Doug Ford, we hardly knew ye.
Mouthing platitudes on the campaign trail, the strategy worked: The old Ford dysfunction became a distant memory, right up to election day.
Whereupon the premier declared, “A new day has dawned in Ontario.”
Indeed it has. Now, the wake-up call.
All those ambivalent voters who held their nose for Ford never truly forgot the malodorous modus operandi. They just assumed a strong cabinet, rejuvenated caucus, resilient legislature and robust civil service could rein him in.
At this point, it’s almost beside the point. Ford has decided, his cabinet has colluded, has caucus has acquiesced, the opposition is outvoted.
Going forward, there’s a bigger question: What has the premier done to our democratic norms?
The Constitution is merely a piece of parchment. But our democracy is an unwritten code of conduct.
To understand the risk to Ontario’s democratic institutions, mind the premier’s public musings. Never mind a columnist’s calumny or lawyers’ disputatiousness.
Pay attention to Ford. Notwithstanding what the premier did with that contentious constitutional clause, it’s the why he did it that is so unforgiveable.
People (and experts) can disagree on whether his charter override is draconian; it’s the disproportionate usage on such a mundane matter that is so undeniably disturbing. That the premier chose to invoke the notwithstanding clause for such a nonsensical cause — a grudge match that, forgive me, rhymes with hissing match — is a gratuitous violation of our democratic norms.
Ford presumes to interfere in another level of government in the middle of a municipal election — halving the number of wards despite never mentioning such meddling when seeking his provincial (not municipal) mandate. What’s the motivation?
Why risk disrupting city hall, distracting the provincial legislature, and detracting from our democratic norms?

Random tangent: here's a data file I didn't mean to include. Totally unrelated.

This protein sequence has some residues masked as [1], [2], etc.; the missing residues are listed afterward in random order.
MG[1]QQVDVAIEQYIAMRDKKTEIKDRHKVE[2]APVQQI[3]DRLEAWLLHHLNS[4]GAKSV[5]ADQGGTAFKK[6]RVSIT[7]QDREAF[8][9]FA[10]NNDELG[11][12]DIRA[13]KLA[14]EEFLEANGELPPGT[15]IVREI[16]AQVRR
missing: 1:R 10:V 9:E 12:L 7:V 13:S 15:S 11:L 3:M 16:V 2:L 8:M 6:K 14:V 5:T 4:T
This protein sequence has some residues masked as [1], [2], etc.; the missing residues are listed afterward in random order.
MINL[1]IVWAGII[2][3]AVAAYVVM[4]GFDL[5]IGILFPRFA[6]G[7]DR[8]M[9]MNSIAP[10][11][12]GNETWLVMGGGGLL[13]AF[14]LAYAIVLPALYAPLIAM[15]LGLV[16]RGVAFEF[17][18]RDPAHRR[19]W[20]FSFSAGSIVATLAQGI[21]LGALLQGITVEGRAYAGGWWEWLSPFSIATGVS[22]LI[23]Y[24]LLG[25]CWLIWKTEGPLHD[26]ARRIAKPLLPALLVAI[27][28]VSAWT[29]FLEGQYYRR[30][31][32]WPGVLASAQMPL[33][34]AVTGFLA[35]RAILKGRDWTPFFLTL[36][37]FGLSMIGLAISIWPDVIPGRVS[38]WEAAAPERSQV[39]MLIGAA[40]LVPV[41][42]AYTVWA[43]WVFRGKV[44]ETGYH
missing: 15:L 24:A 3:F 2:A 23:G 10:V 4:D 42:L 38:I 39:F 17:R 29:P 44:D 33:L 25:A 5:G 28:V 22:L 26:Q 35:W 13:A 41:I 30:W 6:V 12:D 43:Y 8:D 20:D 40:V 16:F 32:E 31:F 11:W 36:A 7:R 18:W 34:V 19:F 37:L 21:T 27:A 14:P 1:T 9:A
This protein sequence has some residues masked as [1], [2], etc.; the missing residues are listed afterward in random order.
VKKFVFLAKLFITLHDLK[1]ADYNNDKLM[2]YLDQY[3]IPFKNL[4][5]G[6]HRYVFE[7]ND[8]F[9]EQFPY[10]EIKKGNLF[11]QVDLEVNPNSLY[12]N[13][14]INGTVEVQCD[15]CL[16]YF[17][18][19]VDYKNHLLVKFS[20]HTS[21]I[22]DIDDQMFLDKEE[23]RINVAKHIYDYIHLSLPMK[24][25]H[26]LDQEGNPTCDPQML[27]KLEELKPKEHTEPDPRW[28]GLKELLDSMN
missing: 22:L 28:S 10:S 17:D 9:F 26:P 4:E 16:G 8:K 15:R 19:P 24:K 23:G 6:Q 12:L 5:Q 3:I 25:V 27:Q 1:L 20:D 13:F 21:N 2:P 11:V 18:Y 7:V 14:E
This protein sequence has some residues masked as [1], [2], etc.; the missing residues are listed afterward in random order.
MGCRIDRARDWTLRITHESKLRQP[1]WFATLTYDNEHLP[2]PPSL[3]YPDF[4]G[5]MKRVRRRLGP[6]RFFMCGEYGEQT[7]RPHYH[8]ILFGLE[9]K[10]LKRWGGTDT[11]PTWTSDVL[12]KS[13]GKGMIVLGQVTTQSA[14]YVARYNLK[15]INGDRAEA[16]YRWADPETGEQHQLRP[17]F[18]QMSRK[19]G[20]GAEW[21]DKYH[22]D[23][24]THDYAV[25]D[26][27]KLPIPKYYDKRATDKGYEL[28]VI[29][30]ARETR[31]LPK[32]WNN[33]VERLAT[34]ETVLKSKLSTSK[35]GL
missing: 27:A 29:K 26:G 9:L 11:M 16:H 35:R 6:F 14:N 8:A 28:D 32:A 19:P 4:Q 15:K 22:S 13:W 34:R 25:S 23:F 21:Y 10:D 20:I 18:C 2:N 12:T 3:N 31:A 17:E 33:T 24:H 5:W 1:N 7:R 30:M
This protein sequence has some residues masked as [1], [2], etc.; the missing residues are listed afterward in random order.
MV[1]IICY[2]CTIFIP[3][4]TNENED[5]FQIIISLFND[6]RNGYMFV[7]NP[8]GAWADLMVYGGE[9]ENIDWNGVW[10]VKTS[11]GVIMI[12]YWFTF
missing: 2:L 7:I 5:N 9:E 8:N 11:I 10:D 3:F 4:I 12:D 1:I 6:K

“My friends, we’re here to make sure that — we have a dysfunctional government in the city of Toronto — to turn it around,” he told MPPs in a confrontational and barely functional emergency session convened to overturn a judge’s ruling, after his legislation was declared unconstitutional.
Consider his most frequent, yet fearful, refrain: “We were elected by 2.3 million people to move forward and make changes in this province.”
Is he not now premier of all 13 million Ontarians — not merely those who cast ballots from his besotted base, or voters who held their noses? Is he merely leader of Ford Nation, or premier of our province?
Defending the notwithstanding clause — often dubbed the “nuclear option” by legal experts — Ford demonstrated his newfound command of the law: It’s part of his toolbox, and “if it wasn’t there to be used, it would not be there.”
A novel argument, unless an American president ever used that logic for his own (non-constitutional) nuclear arsenal: If it’s there, surely it’s there to be used, so why not press the nuclear button to break a deadlock? Just because you can, doesn’t mean you should.
Elucidating his thinking, Ford argued that suspending charter rights is “wildly popular among the people … the only people fighting this move are a small group of left-wing councillors” (not how public critics such as Tory, a former Progressive Conservative leader, are typically described).
“We are prepared to use Section 33 (that clause) again in the future. We are taking a stand … I won’t be shy.”
Ford believes democracy is solely about elections, disparaging civil society as “activist groups,” insisting that judges should know their place. If government legislation is “being shot down by the courts, that’s scary. That’s disturbing.”
For the premier, suspending the charter’s protections was “a no-brainer,” and here’s why: “Let me tell you something — I was elected. The judge was appointed. He was appointed by one person, (ex-Liberal premier) Dalton McGuinty.” (In fact the judge was a federal, not provincial, appointment, as the premier’s office later acknowledged.)
Whatever one thinks of Ford’s invocation of the notwithstanding clause, never before used in Ontario, it is his demonization of the judiciary that is unprecedented in this country’s recent history. That not a single member of his cabinet or caucus dissented from his rhetoric is to their enduring discredit.
Since this column is dedicated to the premier’s sayings, it is only fitting that he get the last word — uttered during the legislature’s emergency sitting:
“As I’ve always said, a new day has dawned in Ontario.”
Martin Regg Cohn is a columnist based in Toronto covering Ontario politics. Follow him on Twitter: @reggcohn